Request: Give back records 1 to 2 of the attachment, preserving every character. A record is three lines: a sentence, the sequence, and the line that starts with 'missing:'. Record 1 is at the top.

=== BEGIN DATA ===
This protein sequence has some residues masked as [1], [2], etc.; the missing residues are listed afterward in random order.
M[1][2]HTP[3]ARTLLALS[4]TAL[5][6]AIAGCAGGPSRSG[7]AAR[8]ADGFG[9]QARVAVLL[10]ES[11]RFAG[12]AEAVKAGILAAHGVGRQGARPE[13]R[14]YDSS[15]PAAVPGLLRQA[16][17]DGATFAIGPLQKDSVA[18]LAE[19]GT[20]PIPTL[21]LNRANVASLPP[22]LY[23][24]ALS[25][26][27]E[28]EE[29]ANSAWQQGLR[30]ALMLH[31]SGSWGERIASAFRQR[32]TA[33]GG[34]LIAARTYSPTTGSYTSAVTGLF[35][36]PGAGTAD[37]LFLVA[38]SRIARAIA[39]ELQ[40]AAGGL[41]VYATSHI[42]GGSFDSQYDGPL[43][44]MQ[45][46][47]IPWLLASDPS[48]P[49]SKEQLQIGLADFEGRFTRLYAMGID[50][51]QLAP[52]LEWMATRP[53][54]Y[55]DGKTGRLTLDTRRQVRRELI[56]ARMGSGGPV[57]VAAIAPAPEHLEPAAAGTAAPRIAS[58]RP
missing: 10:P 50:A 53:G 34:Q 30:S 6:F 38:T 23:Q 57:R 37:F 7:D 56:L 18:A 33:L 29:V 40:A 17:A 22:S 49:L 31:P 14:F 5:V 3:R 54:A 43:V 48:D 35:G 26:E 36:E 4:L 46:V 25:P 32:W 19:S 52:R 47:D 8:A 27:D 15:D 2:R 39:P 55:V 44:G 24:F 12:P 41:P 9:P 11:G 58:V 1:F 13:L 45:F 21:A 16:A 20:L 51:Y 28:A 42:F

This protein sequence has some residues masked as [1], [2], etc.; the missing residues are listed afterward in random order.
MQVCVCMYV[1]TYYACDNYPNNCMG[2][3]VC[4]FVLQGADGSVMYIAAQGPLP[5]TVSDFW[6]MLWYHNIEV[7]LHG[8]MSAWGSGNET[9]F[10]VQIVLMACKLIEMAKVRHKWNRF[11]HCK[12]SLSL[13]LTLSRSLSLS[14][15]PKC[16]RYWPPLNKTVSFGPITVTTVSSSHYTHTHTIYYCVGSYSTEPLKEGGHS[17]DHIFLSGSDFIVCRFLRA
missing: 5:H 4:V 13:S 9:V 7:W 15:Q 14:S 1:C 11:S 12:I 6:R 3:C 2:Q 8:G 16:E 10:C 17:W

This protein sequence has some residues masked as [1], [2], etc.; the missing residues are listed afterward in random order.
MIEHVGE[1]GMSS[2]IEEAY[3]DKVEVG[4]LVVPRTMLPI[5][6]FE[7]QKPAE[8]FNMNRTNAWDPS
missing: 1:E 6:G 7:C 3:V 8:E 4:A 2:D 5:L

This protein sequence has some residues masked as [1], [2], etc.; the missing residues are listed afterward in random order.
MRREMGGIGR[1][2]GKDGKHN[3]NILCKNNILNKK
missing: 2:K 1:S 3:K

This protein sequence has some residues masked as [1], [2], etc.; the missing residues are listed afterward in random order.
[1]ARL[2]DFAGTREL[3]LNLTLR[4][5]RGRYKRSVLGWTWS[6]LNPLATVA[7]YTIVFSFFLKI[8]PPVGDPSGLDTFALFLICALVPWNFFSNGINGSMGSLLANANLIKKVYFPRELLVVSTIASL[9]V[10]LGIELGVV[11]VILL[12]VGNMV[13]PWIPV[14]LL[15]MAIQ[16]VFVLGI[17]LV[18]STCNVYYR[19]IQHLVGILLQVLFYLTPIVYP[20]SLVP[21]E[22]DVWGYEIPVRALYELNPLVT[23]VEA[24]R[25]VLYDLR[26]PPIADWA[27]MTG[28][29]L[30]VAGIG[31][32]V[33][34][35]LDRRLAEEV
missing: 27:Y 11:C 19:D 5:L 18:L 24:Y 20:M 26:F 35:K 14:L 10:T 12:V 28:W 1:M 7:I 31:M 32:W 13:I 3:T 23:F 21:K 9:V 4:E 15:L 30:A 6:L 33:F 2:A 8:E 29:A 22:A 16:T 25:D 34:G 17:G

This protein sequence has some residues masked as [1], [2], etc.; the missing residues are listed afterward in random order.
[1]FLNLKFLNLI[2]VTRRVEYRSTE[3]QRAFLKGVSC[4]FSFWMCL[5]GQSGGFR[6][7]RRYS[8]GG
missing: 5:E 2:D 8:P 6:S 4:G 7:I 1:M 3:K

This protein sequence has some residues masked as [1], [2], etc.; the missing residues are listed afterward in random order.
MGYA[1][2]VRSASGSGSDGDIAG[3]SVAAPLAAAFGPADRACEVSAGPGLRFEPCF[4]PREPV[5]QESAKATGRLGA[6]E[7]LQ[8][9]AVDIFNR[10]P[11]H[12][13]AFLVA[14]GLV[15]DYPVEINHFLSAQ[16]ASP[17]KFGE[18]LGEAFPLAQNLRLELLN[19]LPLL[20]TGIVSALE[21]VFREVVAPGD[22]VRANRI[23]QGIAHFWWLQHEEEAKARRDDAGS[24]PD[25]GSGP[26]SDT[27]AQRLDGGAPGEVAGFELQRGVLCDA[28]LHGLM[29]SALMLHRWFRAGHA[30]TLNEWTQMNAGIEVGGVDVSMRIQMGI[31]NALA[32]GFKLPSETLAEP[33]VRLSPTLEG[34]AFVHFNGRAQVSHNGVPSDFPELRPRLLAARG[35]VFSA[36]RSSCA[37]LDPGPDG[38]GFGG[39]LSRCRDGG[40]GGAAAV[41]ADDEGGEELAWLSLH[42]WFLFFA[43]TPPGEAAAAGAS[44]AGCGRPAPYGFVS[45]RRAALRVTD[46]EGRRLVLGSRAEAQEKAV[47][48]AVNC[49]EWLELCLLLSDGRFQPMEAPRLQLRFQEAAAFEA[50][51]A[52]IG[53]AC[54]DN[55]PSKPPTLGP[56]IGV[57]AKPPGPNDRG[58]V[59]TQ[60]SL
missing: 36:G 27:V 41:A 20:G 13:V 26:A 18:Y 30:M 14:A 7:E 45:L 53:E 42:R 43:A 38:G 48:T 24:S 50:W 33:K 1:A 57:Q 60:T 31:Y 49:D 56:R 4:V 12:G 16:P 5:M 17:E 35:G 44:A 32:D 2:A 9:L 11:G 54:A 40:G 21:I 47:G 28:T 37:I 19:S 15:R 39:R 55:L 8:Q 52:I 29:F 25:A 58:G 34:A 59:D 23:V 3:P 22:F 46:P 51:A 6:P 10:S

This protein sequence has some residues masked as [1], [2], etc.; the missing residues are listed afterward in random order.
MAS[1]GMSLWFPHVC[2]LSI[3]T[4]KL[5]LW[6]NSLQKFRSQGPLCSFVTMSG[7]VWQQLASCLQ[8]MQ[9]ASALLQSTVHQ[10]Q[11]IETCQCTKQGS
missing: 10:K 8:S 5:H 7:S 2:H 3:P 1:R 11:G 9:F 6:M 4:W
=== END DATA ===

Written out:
This protein sequence has some residues masked as [1], [2], etc.; the missing residues are listed afterward in random order.
M[1][2]HTP[3]ARTLLALS[4]TAL[5][6]AIAGCAGGPSRSG[7]AAR[8]ADGFG[9]QARVAVLL[10]ES[11]RFAG[12]AEAVKAGILAAHGVGRQGARPE[13]R[14]YDSS[15]PAAVPGLLRQA[16][17]DGATFAIGPLQKDSVA[18]LAE[19]GT[20]PIPTL[21]LNRANVASLPP[22]LY[23][24]ALS[25][26][27]E[28]EE[29]ANSAWQQGLR[30]ALMLH[31]SGSWGERIASAFRQR[32]TA[33]GG[34]LIAARTYSPTTGSYTSAVTGLF[35][36]PGAGTAD[37]LFLVA[38]SRIARAIA[39]ELQ[40]AAGGL[41]VYATSHI[42]GGSFDSQYDGPL[43][44]MQ[45][46][47]IPWLLASDPS[48]P[49]SKEQLQIGLADFEGRFTRLYAMGID[50][51]QLAP[52]LEWMATRP[53][54]Y[55]DGKTGRLTLDTRRQVRRELI[56]ARMGSGGPV[57]VAAIAPAPEHLEPAAAGTAAPRIAS[58]RP
missing: 10:P 50:A 53:G 34:Q 30:S 6:F 38:T 23:Q 57:R 37:F 7:D 56:L 18:A 33:L 29:V 40:A 17:A 22:S 49:L 31:P 14:F 5:V 3:R 54:A 43:V 48:D 35:G 26:E 36:E 4:L 46:V 25:P 32:W 19:S 52:R 47:D 8:A 27:D 15:D 2:R 39:P 55:V 44:G 24:F 12:P 41:P 9:P 11:G 58:V 1:F 13:L 45:F 21:A 16:A 20:L 51:Y 28:A 42:F

This protein sequence has some residues masked as [1], [2], etc.; the missing residues are listed afterward in random order.
MQVCVCMYV[1]TYYACDNYPNNCMG[2][3]VC[4]FVLQGADGSVMYIAAQGPLP[5]TVSDFW[6]MLWYHNIEV[7]LHG[8]MSAWGSGNET[9]F[10]VQIVLMACKLIEMAKVRHKWNRF[11]HCK[12]SLSL[13]LTLSRSLSLS[14][15]PKC[16]RYWPPLNKTVSFGPITVTTVSSSHYTHTHTIYYCVGSYSTEPLKEGGHS[17]DHIFLSGSDFIVCRFLRA
missing: 5:H 4:V 13:S 9:V 7:W 15:Q 14:S 1:C 11:S 12:I 6:R 3:C 2:Q 8:G 16:E 10:C 17:W